There are two 32 bits registers wich can set the divider ration FREQ 0 REG and FREQ 1 REG. You can choose wich register you want to be present for the phase accumulator by the register SELSRC (Select Source Bit). IF SELSRC is = 0 the selection of register is made by the FSELECT pin on the AD9835. IF SELSRC is = 1 the selection of register is made by the bit (internal register).
In most cases one only need 1 register, so I have choose to set the SELSRC = 0 and I choose to use FREQ 0 REG by conect the FSELECT pin to GND.

The blue part shows the phase register. There is 4 different registers wich all contains the phase of the signal. These register can also be selected by two pin on the ic or by two registers.
IF SELSRC is = 0 the selection of the phase registers are made by the PSEL 0 and PSEL 1 pins on the AD9835. IF SELSRC is = 1 the selection of the phase register is made by the bit (internal register).
I never need to change the phase, so I have set the SELSRC = 0 and conected the pins PSEL 0 and PSEL 1 to GND.
For futher data see the datasheets.
The green part is the hart of the DDS. It is here the sinus signal is built up.
The purple part is the controlling unit. FSYNC, SCLK and SDATA are for setting the registers.
FSYNC must go low to send data to the DDS. SCLK clocks data into the DDS and the SDATA is the data to the DDS.

How to load data into the registers
The table below shows the 32-Bit Frequency Word.
 16 MSBs 16 LSBs 8 H MSBs 8 L MSBs 8 H LSBs 8 L LSBs

As you can see, you need four 8-bit data to get the 32 bit word. Within the AD9835, 16-bit transfers are used when loading the destination frequency/phase register. There are two modes for loading a register direct data transfer and a deferred data transfer. See the block diagram above.

Direct data transfer:
With a direct data transfer, the 8-bit word is loaded into the appropriate defer register (8 LSBs or 8 MSBs). Immediately following the loading of the defer register, the contents of the complete defer register are loaded into the 16-bit data register and the destination register is loaded on the next MCLK rising edge.

Deferred data transfer:
With a deferred data transfer, the 8-bit word is loaded into the defer register (8 LSBs or 8 MSBs) . However, this data is not loaded into the 16-bit data register so the destination register is not updated. The destination register will be uppdated when when a destination register is addressed.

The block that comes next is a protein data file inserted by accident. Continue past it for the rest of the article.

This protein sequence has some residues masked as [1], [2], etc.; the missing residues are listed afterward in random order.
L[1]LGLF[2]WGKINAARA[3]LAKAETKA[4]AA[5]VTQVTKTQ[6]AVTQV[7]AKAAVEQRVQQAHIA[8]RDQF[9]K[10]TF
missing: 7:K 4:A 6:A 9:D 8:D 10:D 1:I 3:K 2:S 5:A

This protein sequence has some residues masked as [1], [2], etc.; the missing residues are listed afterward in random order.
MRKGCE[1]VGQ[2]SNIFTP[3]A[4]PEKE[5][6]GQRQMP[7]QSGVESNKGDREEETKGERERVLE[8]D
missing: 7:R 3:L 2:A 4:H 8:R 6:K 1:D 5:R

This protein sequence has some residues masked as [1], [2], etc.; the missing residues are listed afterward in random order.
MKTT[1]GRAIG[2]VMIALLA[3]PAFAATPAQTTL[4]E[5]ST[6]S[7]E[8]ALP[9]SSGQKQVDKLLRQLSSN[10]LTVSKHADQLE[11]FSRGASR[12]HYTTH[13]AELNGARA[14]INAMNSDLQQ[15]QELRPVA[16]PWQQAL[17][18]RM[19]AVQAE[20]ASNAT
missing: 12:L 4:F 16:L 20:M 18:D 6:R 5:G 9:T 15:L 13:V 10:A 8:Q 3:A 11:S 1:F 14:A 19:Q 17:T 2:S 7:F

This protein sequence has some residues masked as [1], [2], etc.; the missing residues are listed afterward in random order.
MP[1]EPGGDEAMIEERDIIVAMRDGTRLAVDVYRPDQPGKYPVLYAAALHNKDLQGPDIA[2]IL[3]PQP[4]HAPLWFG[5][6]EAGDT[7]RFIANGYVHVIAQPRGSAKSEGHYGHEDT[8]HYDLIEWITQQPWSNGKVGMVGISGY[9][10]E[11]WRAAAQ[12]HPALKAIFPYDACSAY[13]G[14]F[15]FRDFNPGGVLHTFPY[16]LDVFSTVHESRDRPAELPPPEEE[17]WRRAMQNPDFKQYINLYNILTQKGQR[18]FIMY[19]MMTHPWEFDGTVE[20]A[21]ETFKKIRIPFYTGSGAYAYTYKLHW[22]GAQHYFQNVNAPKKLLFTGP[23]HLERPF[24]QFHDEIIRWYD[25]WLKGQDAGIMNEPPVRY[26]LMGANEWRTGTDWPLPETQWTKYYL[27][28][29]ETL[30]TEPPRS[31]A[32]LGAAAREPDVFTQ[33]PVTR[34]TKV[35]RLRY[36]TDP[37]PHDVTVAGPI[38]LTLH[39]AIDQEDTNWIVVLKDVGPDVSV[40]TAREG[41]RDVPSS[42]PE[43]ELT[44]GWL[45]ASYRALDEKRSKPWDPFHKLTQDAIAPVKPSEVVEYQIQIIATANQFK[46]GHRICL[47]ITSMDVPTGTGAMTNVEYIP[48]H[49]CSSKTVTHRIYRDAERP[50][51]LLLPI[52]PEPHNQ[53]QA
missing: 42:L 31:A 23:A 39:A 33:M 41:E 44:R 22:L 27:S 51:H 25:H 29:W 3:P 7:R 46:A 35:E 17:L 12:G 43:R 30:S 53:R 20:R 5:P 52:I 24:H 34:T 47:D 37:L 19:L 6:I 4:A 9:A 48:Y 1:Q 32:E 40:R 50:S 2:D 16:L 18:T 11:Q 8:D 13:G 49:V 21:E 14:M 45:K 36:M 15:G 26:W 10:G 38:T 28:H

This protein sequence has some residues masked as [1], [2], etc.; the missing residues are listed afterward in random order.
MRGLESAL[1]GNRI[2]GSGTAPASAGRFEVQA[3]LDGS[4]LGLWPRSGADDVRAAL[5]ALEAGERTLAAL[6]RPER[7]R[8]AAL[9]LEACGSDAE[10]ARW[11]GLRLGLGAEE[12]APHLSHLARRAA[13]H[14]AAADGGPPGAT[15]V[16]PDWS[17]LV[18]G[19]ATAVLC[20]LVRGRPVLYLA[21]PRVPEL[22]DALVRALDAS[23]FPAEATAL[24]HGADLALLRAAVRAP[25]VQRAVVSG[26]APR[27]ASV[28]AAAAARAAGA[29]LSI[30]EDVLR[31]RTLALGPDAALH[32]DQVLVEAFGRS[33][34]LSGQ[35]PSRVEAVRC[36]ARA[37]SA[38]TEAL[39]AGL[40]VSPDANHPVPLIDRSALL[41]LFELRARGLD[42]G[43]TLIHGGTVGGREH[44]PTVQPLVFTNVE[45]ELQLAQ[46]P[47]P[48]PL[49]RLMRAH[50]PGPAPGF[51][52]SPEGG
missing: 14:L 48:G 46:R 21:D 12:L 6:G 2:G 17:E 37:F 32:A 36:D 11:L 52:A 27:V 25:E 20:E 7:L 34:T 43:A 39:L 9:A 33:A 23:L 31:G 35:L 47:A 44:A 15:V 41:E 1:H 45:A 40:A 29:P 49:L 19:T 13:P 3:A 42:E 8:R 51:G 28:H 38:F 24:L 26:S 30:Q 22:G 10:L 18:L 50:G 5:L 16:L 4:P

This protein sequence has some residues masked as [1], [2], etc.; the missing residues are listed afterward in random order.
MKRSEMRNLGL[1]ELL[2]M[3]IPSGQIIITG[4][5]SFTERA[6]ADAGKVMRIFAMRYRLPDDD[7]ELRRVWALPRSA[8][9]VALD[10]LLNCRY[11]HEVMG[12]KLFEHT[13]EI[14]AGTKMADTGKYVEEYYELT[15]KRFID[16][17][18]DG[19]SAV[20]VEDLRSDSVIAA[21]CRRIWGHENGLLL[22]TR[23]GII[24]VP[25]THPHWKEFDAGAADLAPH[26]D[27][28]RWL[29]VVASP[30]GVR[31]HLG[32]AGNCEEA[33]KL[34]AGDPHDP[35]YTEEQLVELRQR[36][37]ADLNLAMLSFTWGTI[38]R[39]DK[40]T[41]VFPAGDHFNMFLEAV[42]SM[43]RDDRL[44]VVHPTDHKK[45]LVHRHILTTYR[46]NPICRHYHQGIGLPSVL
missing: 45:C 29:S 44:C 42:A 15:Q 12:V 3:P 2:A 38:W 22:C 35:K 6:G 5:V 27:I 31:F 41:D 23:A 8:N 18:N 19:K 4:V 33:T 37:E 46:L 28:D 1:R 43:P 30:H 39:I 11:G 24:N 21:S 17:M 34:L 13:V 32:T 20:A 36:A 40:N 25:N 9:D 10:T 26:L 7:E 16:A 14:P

This is just a summary about the registers. In the datasheets you can find the controlling words and register address and more details.

Hardware schematic

The hart of the interface is the PIC16F84 PIC-processor. MAX232 is a RS232-to-TTL converter. It convert the voltage level from the computer to 5/0V. The PIC is listening to the computer at pin 18. If the computer send something the PIC will receive it through this pin. When the PIC has received a complete package of information (I will come to this later) The PIC will set the internal registers in the AD9835. The baudrate must be 19200 baud, 1startbit, 1 stopbit and even paritet. It is also important the the crystal for the pic is 4.0MHz, because this set the baudrate.

The AD9835 circuit has a 50MHz oscillator connected at pin 6. It doesn't have to be 50MHz, but I want to use the full limit of this circuit. Pin 1,2 and 3 set the output current from the D/A in the circuit. According to the datasheets, the max output current is 4mA. With a 300 resistor I will get 0.004*300 = 1.2V. I have measured the output voltage and a low frequency I do have about 1.2V. The higher frequency, the lower output voltage. I will show you a table where I have made some measurements later on.
The system runs on 5V and the purpose of the two coils L1 and L2 are to filter the DC from disturbance. L2 separates the digital and analogue VCC. You can use any type of coils, just keep the inductance high (at least 10uH).

Troubble shooting:
• Listen to pin 8 at max232 circuit. You can use a oscilloscope or a pizo-speaker. When the computer send info you should see/hear a clicking sound. Go to pin 9. Here you should also see/hear a clicking sound. If soo, the RS232 works.
• Listen to pin 10,11 and 12 at the PIC circuit. When the RS232 data has arrived the PIC should send the data to the AD9835 through these 3 pins. If you get signals here, you will know the PIC is working.